top of page

3 Crucial Strategies for Resolving Conflict at Work

Of all places, work is perhaps one of the worst places to experience interpersonal conflict. You have to maintain a professional working relationship with others, especially if you’re dependent on others if you work as part of a team.


Conflicts at work can destroy your credibility, perceived integrity, and self-esteem if you allow them to.


Whether you’re a newbie to the organization or someone with seniority, conflicts arise for all sorts of reasons. You might disagree with decisions of the upper management. You and another co-worker disagree over the best way to approach workflow. Or you may just get into a heated personal discussion during water cooler breaks.


Whatever the conflict is, it’s important to take immediate action to resolve the issue and smooth things over. Damage control will not only protect yourself and your reputation, but it will also allow you to practice conflict resolution skills for the future.


Strategy word in a puzzle

 

Try these strategies to help smooth over your work conflicts and get everyone back on a positive track:


A group oif professionals listening to a man speaking in the front.

1. Active listening.

One of the main keys to conflict resolution at work, or in any setting for that matter, is the principle of active listening. While you may nod in agreement as if you’ve heard it all before, take time to think about what the phrase “active listening” really means.



  • Active listening itself is a skill that requires time, patience, and repeated practice. You must give the other side ample time to speak their mind and tell their side of the story or defend themselves.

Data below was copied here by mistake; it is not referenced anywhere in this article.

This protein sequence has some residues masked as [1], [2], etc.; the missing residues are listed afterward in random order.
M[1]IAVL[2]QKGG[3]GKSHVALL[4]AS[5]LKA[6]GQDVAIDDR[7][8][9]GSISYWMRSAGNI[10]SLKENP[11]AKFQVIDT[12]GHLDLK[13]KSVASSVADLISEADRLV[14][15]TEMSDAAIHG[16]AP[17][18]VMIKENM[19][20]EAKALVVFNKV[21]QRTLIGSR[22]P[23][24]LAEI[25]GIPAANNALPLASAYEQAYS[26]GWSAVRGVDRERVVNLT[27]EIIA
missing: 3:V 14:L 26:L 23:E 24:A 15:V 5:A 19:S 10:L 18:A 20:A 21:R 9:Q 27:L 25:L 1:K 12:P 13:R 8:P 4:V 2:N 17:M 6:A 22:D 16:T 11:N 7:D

• Active listening involves not just hearing the words they speak, but taking a few seconds to ponder what they mean. A good way to ensure that you’ve heard what someone else is saying is by repeating it back to them.


  • For example, you can do this by saying, “To clarify, you said…” or even, “Please correct me if I’m wrong, but I thought I heard you say…” and then continue to rephrase in your own words what they said.


A hand looking at a watch with an office desk background

2. Respect others’ time.

When emotions flare in the heat of the moment, this may not be the opportune time to address conflict head-on. Instead, ensure that you’re being respectful of others’ time by asking the other person about a good or appropriate time for them to come to the table.



  • In addition to considering their time, it’s also important to be respectful of their feelings. Anytime you address a challenge or disagreement you have with another person, having a policy of a formal timeout can be used.


  • A formal timeout gives both people the right to walk away - and come back at a later time - if they feel so heated that they cannot continue the conversation.


Black King chess piece with white chess pieces in the background

3. Pick your battles.

Before you engage in conflict resolution with a coworker or boss at work, consider the importance of the issue at hand. Some conflicts aren’t worth your time and effort to resolve. Others, however, are important to address because they impact your reputation or some other personal value.


  • A good rule of thumb to follow when deciding whether or not to resolve conflict involves regret. Ask yourself: “Will I regret this later if I do nothing about the situation?” Alternatively, ask “Will this issue matter one month or one year from now?”


  • If the answer is “no” to either of those questions, then you may have an issue before you that you can just let go.


When it comes to addressing disagreements at work, your communication with the other person is critical. Body language, tone of voice, the words you use, and attitude all factor into whether or not you’ll be successful.


Even if you’re not able to come to a resolution, you can rest assured that you’ve at least attempted to go about things in a thoughtful, appropriate manner.



2 views0 comments

Commentaires


bottom of page